Ongoing Suspension of HidroAysén Confirms Project Infeasibility

Gary Graham Hughes

The opposition to large dams in Patagonia has continued to grow
The opposition to large dams in Patagonia has continued to grow
HidroAysén, the hydroelectric mega-project proposed for Chile’s Patagonia, has requested and been granted another suspension in the review of the project’s environmental impact analysis (EIA).

The private joint venture of Italy’s Enel and Chile’s Colbún aspires to build 5 dams and a 2,000-kilometer-long transmission line in Chile’s wild and remote Patagonia region, yet the company has now officially requested to have until the end of October 2010 to finish preparing their responses to the more than one thousand comments made on their last addendum to the EIA for the dams. The latest request for suspension was presented 9 days before the company was due to submit materials again. As per a previous request for suspension made in January of this year, HidroAysén had until June 30 to submit materials. Now they have asked for Oct 29 as the due date for their next round of EIA materials. This will be the fourth suspension in the review process, which was formally initiated in August 2008. It is important to note that no EIA for the 2,000+ kilometers of transmission lines has yet been submitted.

Juan Pablo Orrego, of the Chilean organization Ecosistemas, had sharp words about the latest suspension. “It is impossible for HidroAysén to demonstrate that it is an environmentally viable project,” said Orrego in a press release yesterday. “The EIA for HidroAysén proves the project is completely infeasible,” continued Orrego, “if this project eventually ends up getting approval it will be because of a corrupt political operation.”

In the Aysén region, the news was taken as a good sign. “As we have been saying all along, HidroAysén is not going to be able to submit a few addendums in order to repair a bad project, and a worse EIA,” said Patricio Segura, one of the primary media coordinators for the Consejo de Defensa de la Patagonia. According to Segura, the poor EIA is not the only problem for HidroAysén. “The irregularities of the process are still totally intact,” he added, “and the company is going to have to defend itself in the courts and the justice system.”

The predictable request for yet another suspension in the review of the HidroAysén project has also been criticized by environmental organizations based outside of Chile. “This action underlines the inequality in the environmental impact analysis system (in Chile),” wrote Amanda Maxwell, coordinator of the Patagonia BioGems Project at the Wash DC office of the Natural Resources Defense Council. Continues Maxwell, “proponents of big projects get unlimited time for responding to comments, while the Chilean public does not get to participate at all.”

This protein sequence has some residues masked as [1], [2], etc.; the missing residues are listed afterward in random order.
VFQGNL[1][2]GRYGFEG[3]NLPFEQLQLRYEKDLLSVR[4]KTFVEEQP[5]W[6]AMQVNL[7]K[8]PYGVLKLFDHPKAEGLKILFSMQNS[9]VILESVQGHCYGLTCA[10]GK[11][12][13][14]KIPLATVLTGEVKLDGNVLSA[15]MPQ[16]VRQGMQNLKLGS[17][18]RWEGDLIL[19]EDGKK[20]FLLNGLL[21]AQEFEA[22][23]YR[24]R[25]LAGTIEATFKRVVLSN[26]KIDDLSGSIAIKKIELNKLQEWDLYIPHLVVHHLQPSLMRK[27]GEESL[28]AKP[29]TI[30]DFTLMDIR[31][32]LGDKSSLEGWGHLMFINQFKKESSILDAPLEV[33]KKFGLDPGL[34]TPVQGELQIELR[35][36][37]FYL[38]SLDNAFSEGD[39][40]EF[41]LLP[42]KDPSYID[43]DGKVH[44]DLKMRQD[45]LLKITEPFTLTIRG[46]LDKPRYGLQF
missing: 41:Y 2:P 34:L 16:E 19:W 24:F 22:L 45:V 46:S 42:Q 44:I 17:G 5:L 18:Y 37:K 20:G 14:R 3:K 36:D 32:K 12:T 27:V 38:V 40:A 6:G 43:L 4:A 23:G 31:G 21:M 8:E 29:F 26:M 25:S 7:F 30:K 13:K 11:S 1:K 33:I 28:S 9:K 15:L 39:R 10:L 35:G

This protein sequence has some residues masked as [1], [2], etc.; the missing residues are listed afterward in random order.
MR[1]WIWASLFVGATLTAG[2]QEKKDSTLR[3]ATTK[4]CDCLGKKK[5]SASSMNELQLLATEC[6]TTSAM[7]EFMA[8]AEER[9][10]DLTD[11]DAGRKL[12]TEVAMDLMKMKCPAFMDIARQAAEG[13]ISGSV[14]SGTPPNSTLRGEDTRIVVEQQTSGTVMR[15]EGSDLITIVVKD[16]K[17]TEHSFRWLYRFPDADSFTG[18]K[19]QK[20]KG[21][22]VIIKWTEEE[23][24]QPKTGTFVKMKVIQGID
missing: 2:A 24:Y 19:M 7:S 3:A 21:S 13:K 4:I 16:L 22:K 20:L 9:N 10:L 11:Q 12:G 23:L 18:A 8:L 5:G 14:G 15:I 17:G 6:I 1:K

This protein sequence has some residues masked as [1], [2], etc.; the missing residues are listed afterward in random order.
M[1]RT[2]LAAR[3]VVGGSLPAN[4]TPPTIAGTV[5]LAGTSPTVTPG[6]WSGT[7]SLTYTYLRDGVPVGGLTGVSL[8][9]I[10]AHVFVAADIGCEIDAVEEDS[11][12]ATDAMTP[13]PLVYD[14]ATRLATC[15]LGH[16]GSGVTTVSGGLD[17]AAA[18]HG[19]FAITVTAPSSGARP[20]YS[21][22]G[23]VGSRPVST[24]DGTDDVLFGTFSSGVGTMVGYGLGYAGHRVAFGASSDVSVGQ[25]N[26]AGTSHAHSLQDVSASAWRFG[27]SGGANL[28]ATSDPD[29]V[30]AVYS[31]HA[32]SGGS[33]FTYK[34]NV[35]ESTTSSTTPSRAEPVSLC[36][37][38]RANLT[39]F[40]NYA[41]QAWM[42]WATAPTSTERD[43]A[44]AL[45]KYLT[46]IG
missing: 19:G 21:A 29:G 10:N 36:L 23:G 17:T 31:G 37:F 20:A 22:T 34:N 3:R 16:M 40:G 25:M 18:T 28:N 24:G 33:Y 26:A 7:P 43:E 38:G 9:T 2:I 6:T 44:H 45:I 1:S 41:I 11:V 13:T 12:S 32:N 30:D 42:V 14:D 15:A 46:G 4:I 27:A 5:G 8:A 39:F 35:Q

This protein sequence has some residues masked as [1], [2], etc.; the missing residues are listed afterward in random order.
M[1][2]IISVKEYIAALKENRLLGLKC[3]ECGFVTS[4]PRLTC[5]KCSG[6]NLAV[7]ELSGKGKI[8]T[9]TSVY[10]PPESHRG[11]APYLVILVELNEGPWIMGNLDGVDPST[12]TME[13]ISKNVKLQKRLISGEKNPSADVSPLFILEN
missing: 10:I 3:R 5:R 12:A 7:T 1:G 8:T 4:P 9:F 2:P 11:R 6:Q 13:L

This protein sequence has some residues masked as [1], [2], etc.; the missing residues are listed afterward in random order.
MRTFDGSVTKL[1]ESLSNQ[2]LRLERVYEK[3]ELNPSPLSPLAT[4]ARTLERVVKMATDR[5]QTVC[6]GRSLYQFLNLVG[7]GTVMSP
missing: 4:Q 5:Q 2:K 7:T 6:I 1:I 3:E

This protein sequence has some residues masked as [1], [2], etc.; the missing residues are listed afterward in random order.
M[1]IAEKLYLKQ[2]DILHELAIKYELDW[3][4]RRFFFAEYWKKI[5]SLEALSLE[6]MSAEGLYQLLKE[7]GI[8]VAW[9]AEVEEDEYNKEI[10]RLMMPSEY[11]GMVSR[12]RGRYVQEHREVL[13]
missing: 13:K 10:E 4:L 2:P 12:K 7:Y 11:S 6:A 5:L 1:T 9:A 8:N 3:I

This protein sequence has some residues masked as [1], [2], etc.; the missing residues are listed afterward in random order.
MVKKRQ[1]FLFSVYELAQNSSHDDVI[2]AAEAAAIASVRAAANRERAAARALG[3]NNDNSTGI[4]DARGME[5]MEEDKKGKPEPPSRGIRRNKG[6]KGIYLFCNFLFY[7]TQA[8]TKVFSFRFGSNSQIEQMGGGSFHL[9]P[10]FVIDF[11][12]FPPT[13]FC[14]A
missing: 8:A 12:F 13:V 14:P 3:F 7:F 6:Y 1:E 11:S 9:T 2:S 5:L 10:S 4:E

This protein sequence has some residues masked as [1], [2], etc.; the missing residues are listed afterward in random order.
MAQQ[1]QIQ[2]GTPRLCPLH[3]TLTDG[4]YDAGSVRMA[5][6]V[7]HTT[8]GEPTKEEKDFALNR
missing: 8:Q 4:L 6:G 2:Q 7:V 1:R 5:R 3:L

International Rivers continues to actively participate in activities of the Consejo de Defensa de la Patagonia, and we welcome the fighting spirit of our colleagues in their critique of the latest events in the Patagonia dam saga. Certainly, potential investors will continue to be frightened by the ongoing incapacity of the proponents of HidroAysén to prove that their proposal is environmentally feasible and the right path for Chile’s energy future. The latest suspension only confirms the knowledge that HidroAysén is a risky, poorly conceived, and unfeasible project, whose costs would far out weigh its benefits.

It has been more than two years now that we have been organizing to protect rivers in Southern Chile from misguided hydroelectric development. There is phenomenal momentum coming out of the independent initiatives and cooperative organizing of the thousands of Patagonia river defenders that are responding to the campaign. There is no doubt that we have a solid result to show for it: Patagonia’s rivers are still running free!

Nevertheless, if they shall remain free we must keep the momentum growing. Though HidroAysén may be asking for a suspension, they are just stalling for time. We will not slow down with our campaign plans until either the project proponents or the Chilean government under Sebastian Piñera pull the plug on HidroAysén, and Patagonia’s rivers receive permanent and sustainable protections.

Stay tuned for more Patagonia news and an upcoming Patagonia email action!

More information: 

Visit the International Rivers Patagonia Campaign page

Read The Beautiful and The Dammed, an article about the Patagonia dams controversy in the June 2010 issue of Outside Magazine

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